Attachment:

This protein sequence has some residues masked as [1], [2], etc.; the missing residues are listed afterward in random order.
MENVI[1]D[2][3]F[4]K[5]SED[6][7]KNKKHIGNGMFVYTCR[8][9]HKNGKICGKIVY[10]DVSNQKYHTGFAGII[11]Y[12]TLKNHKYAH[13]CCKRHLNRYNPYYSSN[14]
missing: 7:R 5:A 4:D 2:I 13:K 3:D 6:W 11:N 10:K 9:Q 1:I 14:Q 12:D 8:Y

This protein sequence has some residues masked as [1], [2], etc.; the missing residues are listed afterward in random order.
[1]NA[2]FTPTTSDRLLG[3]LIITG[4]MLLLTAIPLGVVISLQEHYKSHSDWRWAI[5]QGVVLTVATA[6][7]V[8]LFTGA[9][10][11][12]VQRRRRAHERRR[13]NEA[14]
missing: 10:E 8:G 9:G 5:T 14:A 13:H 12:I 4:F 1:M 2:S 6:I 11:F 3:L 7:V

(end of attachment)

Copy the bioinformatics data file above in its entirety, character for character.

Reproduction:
This protein sequence has some residues masked as [1], [2], etc.; the missing residues are listed afterward in random order.
MENVI[1]D[2][3]F[4]K[5]SED[6][7]KNKKHIGNGMFVYTCR[8][9]HKNGKICGKIVY[10]DVSNQKYHTGFAGII[11]Y[12]TLKNHKYAH[13]CCKRHLNRYNPYYSSN[14]
missing: 7:R 5:A 4:D 2:I 13:K 3:D 6:W 11:N 10:K 9:Q 1:I 14:Q 12:D 8:Y

This protein sequence has some residues masked as [1], [2], etc.; the missing residues are listed afterward in random order.
[1]NA[2]FTPTTSDRLLG[3]LIITG[4]MLLLTAIPLGVVISLQEHYKSHSDWRWAI[5]QGVVLTVATA[6][7]V[8]LFTGA[9][10][11][12]VQRRRRAHERRR[13]NEA[14]
missing: 10:E 8:G 9:G 5:T 14:A 13:H 12:I 4:F 1:M 2:S 6:I 11:F 3:L 7:V